Recent progress in e-governance in Azerbaijan has dramatically reduced petty corruption in many sectors. But for those visiting public hospitals, sending their children to kindergarten, or dealing with the traffic police — the problem of bribery can still be a part of daily life. [Read more…]
Georgians’ abnormal levels of exposure to lead show that the food they eat and the air they breathe might be toxic — all while the authorities seem reluctant to address the problem. [Read more…]
Russia’s Minister of North Caucasus Affairs has accused the subjects of the North Caucasus Federal District of stealing gas and electricity and chronic non-payment. But many locals say the utility bills are beyond what they can pay.
Prisoners from the Caucasus in Russian jails receive a ‘special treatment’ of beatings, bullying, and torture from both prison authorities and their fellow inmates. But in the ‘green zone’ prisons, where Muslim inmates have developed a system of resistance — the North Caucasians are fighting back.
Struggling to make ends meet, many Georgian pensioners end up relying on donations from charities or support from relatives or kind neighbours. Places in care homes are few and far between and even the state-run Soviet-era institutions are no longer taking in residents. The government is set to introduce a new pension contribution scheme but critics argue it doesn’t go far enough. [Read more…]
Changes to the leadership and rules surrounding Azerbaijan’s Bar Association have left a number of prominent human rights lawyers unable to practice their trade. Independent journalists and opposition politicians say they are being left defenceless against political prosecutions, with one prominent human rights defender claiming just six lawyers now represent 150 political prisoners.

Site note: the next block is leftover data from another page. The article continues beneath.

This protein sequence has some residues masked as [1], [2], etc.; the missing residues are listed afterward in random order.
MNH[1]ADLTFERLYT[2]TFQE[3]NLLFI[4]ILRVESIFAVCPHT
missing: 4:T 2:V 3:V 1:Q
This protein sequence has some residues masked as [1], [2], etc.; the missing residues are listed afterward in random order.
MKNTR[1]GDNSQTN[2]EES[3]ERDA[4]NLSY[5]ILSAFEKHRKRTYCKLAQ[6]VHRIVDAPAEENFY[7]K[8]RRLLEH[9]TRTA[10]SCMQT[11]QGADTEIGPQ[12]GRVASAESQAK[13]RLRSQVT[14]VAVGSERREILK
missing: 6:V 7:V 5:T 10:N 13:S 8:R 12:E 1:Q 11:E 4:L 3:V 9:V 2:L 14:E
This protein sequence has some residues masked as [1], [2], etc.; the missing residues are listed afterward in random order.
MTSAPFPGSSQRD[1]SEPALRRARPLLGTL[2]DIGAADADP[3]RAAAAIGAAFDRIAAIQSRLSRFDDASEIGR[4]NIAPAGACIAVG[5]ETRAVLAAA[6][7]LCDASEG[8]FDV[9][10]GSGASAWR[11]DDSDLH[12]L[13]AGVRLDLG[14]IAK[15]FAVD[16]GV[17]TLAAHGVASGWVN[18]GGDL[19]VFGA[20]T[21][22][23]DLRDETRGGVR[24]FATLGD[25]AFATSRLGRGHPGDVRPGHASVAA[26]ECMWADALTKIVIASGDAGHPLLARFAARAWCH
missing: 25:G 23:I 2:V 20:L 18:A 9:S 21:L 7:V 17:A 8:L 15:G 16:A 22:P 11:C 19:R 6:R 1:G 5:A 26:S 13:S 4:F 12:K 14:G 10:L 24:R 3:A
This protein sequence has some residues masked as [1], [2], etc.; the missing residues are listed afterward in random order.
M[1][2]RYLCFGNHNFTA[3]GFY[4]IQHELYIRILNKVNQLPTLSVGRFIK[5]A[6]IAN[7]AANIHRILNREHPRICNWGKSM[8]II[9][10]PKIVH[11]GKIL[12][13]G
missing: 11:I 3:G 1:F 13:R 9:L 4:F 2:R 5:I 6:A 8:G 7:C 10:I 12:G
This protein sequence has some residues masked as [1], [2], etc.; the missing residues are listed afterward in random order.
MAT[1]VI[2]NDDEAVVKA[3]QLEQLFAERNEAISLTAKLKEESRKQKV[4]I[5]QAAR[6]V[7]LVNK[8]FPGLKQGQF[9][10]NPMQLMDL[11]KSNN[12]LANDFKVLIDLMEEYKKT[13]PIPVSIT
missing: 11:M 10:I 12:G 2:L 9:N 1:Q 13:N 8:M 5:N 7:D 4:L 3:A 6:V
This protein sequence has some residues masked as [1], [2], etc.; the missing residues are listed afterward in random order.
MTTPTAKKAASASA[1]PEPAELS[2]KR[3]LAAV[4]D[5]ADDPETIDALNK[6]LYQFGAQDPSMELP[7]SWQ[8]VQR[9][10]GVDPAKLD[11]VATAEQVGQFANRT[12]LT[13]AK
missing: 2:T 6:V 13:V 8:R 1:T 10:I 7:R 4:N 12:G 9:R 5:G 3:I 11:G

Shanghai, the nickname of a small district running alongside Baku’s main railway line, is set to be demolished, and the tracks fenced off in the houses’ place. While locals tell of the tragic deaths of children hit by trains in Shanghai, some say the compensation offered by the government for demolishing their homes is not enough to move elsewhere in the city.
Today marks Adygea’s 20th annual celebration of the Day of the Repatriate, honouring the Circassians who returned to their ancestral land after more than 150 years in exile. Many in Adygea say there is little reason to celebrate, however, as few are able to settle in the republic.
Nearly five years after the Azerbaijani government began a renewed crackdown on dissenting voices, the environment remains hostile for opposition parties. The authorities create the semblance of a multi-party system by financing political parties whose role is to function as the opposition while maintaining the status quo. Some fear that suppressing genuine opposition and excluding it from the political arena will lead to more radical forms of activism, which could ultimately be damaging for the state.
The lack of job opportunities and development prospects in the rural regions of Azerbaijan has provoked a population influx to the capital, and the rapid growth of Baku’s population has increased the load on the city’s infrastructure. Problems faced by the metropolis and its inhabitants include gas cutoffs, waste management issues, water shortages, and traffic jams. [Read more…]